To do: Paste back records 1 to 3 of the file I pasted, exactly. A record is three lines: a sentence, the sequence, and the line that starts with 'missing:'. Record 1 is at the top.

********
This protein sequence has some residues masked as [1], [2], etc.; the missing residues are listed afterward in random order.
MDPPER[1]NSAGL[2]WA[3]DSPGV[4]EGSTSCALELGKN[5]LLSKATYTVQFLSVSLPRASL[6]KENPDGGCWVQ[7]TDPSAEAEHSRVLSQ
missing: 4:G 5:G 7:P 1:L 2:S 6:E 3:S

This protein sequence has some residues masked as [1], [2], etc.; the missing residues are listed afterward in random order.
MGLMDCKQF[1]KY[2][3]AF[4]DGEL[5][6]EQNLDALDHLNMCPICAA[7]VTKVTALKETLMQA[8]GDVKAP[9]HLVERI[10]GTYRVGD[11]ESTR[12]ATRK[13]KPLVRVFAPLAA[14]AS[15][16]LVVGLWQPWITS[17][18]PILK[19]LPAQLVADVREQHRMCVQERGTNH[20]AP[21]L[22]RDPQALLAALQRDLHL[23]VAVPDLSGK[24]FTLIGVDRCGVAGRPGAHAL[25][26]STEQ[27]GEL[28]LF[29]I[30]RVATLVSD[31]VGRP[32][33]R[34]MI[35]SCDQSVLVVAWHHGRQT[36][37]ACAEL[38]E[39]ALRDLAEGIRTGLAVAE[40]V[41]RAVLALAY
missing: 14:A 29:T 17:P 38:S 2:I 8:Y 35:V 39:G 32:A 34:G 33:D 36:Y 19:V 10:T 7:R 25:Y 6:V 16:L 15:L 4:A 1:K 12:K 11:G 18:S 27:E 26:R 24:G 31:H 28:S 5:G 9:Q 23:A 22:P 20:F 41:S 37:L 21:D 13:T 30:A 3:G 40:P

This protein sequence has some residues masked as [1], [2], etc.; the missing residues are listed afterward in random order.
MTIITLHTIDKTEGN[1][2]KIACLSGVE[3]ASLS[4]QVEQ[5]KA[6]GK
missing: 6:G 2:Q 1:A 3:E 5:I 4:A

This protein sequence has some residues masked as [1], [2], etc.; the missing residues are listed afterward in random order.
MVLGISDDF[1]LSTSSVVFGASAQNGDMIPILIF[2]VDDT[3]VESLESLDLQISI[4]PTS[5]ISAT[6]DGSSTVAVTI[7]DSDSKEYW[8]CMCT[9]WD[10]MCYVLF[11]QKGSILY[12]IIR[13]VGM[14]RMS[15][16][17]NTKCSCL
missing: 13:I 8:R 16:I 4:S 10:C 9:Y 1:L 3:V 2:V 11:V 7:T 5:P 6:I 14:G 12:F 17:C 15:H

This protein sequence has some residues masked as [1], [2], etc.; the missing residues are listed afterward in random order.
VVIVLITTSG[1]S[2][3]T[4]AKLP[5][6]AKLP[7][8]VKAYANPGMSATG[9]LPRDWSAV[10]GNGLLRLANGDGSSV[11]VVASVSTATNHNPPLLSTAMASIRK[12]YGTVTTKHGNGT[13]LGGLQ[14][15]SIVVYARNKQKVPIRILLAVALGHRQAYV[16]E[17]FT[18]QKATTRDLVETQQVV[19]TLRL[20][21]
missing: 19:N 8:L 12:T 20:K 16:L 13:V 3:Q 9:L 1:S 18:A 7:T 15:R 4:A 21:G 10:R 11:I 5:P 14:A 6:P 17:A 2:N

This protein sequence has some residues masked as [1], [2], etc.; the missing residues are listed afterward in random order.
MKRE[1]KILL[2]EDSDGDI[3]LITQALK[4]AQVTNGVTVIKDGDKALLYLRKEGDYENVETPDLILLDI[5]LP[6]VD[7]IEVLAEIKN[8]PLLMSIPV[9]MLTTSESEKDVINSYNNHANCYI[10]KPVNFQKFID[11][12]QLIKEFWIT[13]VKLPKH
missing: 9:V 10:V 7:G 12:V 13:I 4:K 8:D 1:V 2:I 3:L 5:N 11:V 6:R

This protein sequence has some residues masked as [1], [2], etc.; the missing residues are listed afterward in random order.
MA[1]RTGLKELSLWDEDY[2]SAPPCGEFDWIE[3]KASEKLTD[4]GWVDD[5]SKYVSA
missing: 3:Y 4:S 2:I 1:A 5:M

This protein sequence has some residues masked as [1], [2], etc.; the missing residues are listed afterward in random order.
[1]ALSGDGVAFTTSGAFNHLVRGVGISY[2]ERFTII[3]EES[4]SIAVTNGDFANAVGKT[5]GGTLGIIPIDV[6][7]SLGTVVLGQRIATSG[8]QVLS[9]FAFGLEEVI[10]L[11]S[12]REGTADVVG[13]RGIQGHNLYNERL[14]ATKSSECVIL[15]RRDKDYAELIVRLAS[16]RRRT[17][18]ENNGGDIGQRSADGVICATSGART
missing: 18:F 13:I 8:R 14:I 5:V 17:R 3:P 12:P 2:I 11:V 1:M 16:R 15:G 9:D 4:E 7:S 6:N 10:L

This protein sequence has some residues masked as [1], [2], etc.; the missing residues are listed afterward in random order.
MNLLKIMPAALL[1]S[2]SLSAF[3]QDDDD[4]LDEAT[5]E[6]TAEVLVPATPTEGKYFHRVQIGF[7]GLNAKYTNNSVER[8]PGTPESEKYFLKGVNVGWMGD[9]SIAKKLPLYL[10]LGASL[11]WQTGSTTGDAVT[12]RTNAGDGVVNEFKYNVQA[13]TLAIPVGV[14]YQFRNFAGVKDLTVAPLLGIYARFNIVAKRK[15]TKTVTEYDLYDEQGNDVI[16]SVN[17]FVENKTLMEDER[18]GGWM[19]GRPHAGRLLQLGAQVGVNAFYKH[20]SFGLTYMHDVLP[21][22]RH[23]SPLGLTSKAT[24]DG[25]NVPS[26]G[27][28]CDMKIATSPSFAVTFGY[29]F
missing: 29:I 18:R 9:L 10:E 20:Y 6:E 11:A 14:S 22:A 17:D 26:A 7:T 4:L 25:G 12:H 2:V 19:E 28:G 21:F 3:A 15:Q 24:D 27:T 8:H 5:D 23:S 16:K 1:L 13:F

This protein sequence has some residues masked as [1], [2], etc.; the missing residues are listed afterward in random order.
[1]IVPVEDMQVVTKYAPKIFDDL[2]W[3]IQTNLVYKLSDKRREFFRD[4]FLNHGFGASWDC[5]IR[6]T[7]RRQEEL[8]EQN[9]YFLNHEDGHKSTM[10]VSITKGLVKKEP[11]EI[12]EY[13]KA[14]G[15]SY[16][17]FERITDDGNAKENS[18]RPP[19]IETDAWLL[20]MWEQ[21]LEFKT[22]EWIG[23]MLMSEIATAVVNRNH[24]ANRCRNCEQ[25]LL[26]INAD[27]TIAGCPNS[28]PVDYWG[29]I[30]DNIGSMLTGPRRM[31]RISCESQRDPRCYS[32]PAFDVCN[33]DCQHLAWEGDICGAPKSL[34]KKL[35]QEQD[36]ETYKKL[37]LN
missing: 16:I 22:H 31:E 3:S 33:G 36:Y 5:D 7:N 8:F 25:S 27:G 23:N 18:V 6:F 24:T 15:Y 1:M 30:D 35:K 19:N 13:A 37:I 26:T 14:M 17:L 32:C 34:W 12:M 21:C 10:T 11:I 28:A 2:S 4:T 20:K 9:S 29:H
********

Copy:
This protein sequence has some residues masked as [1], [2], etc.; the missing residues are listed afterward in random order.
MDPPER[1]NSAGL[2]WA[3]DSPGV[4]EGSTSCALELGKN[5]LLSKATYTVQFLSVSLPRASL[6]KENPDGGCWVQ[7]TDPSAEAEHSRVLSQ
missing: 4:G 5:G 7:P 1:L 2:S 6:E 3:S

This protein sequence has some residues masked as [1], [2], etc.; the missing residues are listed afterward in random order.
MGLMDCKQF[1]KY[2][3]AF[4]DGEL[5][6]EQNLDALDHLNMCPICAA[7]VTKVTALKETLMQA[8]GDVKAP[9]HLVERI[10]GTYRVGD[11]ESTR[12]ATRK[13]KPLVRVFAPLAA[14]AS[15][16]LVVGLWQPWITS[17][18]PILK[19]LPAQLVADVREQHRMCVQERGTNH[20]AP[21]L[22]RDPQALLAALQRDLHL[23]VAVPDLSGK[24]FTLIGVDRCGVAGRPGAHAL[25][26]STEQ[27]GEL[28]LF[29]I[30]RVATLVSD[31]VGRP[32][33]R[34]MI[35]SCDQSVLVVAWHHGRQT[36][37]ACAEL[38]E[39]ALRDLAEGIRTGLAVAE[40]V[41]RAVLALAY
missing: 14:A 29:T 17:P 38:S 2:I 8:Y 35:V 39:G 32:A 34:G 33:D 36:Y 19:V 10:T 7:R 25:Y 6:V 16:L 15:L 4:A 1:K 12:K 11:G 18:S 27:E 26:R 24:G 31:H 28:S 5:G 9:Q 23:A 22:P 20:F 41:S 37:L 21:D 13:T 30:A 3:G 40:P

This protein sequence has some residues masked as [1], [2], etc.; the missing residues are listed afterward in random order.
MTIITLHTIDKTEGN[1][2]KIACLSGVE[3]ASLS[4]QVEQ[5]KA[6]GK
missing: 6:G 2:Q 1:A 3:E 5:I 4:A